Make it Your Own
You bought the house. Now you need to make it a home. There's much to be done before the last paintbrush is cleaned and curtains get hung just so. Inspirational ideas and advice are yours for the taking as you explore this section.
Get Rid of Cooking Smells
Does your house have housitosis? Your home may have “bad breath” from all your delicious cooking. If cooking smells linger long after the meal is served, it’s time to take action.
The best remedy is to prevent the odors in the first place. This is easily done through proper ventilation and air filtration. Your cooktop or stovetop should be ventilated with an overhead or downdraft ventilation system that is matched to the needs of the burners. But it’s only useful if you turn it on your vented hood while you cook, even if you don’t like the extra noise.
Grease or smoke and water create a tough film that won’t go away without scrubbing.
Ventilation is key to the dilution of odors, limiting the concentration of carbon dioxide (very important for gas burners), particles suspended in the air, and fumes from compounds around the home, like paint. Respiratory problems can be triggered by nitrogen oxides produced by a gas oven or cooktop when not well ventilated.
Let a professional guide you as to the size and power of the vent that you need. Ventilation systems should match an appliance in size, but they can also can go larger, such as vented hoods suspended over an island. You don’t want to underdo it – for example, microwaves are placed over cooktops with a ventilator built into the unit, but that’s inadequate ventilation for most gas cooktops.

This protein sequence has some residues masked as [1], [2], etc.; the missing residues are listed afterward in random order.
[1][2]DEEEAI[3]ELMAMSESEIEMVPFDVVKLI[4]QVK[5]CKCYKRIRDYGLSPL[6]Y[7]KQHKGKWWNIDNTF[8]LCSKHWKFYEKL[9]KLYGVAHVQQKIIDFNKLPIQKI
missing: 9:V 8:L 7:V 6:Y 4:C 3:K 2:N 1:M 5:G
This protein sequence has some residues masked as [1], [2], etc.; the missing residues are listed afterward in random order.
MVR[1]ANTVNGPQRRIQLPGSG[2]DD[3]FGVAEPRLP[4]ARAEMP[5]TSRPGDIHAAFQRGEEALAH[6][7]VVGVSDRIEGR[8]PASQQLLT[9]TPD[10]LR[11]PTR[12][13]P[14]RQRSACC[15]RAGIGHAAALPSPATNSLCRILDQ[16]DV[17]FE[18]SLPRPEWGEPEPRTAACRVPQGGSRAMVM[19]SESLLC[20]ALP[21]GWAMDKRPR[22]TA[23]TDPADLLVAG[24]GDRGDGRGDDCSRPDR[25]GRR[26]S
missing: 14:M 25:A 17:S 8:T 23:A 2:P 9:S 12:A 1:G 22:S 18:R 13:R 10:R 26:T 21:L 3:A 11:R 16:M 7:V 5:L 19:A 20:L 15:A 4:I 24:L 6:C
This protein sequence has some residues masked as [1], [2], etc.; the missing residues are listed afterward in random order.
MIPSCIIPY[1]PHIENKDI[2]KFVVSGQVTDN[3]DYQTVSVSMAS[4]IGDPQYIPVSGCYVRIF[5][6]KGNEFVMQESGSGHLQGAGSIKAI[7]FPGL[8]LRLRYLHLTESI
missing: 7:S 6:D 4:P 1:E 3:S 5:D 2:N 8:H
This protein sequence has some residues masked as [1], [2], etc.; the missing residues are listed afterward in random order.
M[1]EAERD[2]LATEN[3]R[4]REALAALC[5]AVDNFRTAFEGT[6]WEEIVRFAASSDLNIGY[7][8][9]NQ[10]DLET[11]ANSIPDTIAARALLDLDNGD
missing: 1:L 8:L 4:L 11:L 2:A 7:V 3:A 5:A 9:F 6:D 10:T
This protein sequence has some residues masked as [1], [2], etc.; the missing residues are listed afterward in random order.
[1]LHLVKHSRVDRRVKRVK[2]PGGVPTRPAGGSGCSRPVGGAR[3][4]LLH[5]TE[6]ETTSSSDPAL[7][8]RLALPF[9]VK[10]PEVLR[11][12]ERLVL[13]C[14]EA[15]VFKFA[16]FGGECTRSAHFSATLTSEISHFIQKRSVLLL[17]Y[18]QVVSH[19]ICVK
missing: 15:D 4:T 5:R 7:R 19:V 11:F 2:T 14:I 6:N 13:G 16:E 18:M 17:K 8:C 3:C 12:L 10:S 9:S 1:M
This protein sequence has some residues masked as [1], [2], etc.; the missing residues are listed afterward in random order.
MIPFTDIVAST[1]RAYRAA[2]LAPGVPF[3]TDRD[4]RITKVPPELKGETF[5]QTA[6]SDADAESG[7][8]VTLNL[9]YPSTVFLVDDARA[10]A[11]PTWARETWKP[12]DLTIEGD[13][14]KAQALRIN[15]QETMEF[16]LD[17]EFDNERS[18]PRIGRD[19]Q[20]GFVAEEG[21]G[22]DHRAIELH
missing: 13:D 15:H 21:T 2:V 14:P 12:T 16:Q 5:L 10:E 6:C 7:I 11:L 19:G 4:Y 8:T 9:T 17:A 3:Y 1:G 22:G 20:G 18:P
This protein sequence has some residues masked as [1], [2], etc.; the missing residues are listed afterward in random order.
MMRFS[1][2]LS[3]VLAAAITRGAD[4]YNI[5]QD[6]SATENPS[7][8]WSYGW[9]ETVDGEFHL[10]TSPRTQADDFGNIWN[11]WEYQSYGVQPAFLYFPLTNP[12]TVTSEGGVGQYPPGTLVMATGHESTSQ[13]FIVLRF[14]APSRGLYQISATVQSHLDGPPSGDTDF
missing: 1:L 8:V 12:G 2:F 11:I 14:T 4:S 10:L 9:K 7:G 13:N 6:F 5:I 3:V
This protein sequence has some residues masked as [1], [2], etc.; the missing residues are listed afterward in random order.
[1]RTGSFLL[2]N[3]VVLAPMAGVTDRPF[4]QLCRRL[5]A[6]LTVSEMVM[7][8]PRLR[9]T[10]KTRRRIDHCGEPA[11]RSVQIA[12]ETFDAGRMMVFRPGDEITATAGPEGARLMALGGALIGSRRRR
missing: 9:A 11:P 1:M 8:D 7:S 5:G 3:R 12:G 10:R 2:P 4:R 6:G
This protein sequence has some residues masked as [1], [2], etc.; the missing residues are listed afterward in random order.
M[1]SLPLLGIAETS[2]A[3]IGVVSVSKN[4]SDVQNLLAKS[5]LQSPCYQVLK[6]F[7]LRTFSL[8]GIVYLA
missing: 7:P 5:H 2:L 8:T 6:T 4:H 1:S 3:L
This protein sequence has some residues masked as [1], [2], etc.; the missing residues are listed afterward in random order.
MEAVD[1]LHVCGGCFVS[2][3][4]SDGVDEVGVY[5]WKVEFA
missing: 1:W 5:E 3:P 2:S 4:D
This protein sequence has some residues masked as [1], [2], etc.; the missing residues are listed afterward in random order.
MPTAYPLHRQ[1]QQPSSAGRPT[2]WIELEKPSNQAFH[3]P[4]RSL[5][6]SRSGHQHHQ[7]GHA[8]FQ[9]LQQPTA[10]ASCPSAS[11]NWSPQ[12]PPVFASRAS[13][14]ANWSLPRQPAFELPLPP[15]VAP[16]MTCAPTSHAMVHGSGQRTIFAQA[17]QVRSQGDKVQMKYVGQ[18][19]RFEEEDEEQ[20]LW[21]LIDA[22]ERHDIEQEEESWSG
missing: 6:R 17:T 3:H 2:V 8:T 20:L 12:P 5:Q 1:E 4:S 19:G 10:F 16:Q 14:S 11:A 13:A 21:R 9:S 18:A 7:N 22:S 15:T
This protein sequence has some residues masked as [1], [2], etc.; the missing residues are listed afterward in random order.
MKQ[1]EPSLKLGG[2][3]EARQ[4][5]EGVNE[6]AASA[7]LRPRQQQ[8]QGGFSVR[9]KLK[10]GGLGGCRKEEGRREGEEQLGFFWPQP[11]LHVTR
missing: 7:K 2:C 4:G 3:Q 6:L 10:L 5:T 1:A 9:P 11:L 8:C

Your housekeeping may also be causing your house to smell like last night’s meal. Clean while you cook, so you don’t have a build-up of dirty pots and pans. Hard to clean pots and pans should be soaked immediately after use. Store leftovers immediately, instead of allowing them to sit on the countertop.
Some cooking smells like fish or fried foods are invasive. Make sure you remove the cooked oil and trash from the house as soon as you can.
Buy fresh sponges and wash dishcloths frequently. Used dishcloths get mildew odor and retain food odors. Wash potholders frequently. Don’t let dust and odors accumulate on curtains or hand towels.
Appliances can add to smells. Make sure your cooktops are clean and not building up dried food stains.
Disposals can collect food debris that smells foul over time. Freshen your disposal with ice and lemon wedges. Clean out your refrigerator weekly - leftovers can get ripe very quickly even when refrigerated.
Periodically wipe down your cabinet doors and drawers with a fresh smelling cleaner. Change or wash air filters monthly or as directions dictate. Use washable area rugs or gel rugs that can be wiped down.
Finally, what foods seem to linger most? Foods like fish, broccoli, and spicy dishes may require a little preparation. Keep the house cooler (warm air makes odors linger), open windows in the kitchen, use your overhead fans and the cooking ventilation.
Fortunately, housitosis isn’t permanent. If you find odors lingering, you can also go for quick fixes like baked cookies, or pots simmerings with potpourri. Anything citrus-scented also tends to cut the smells of grease and smoke. Just make sure the cure isn’t worse than the problem, so take it easy with candles and room sprays.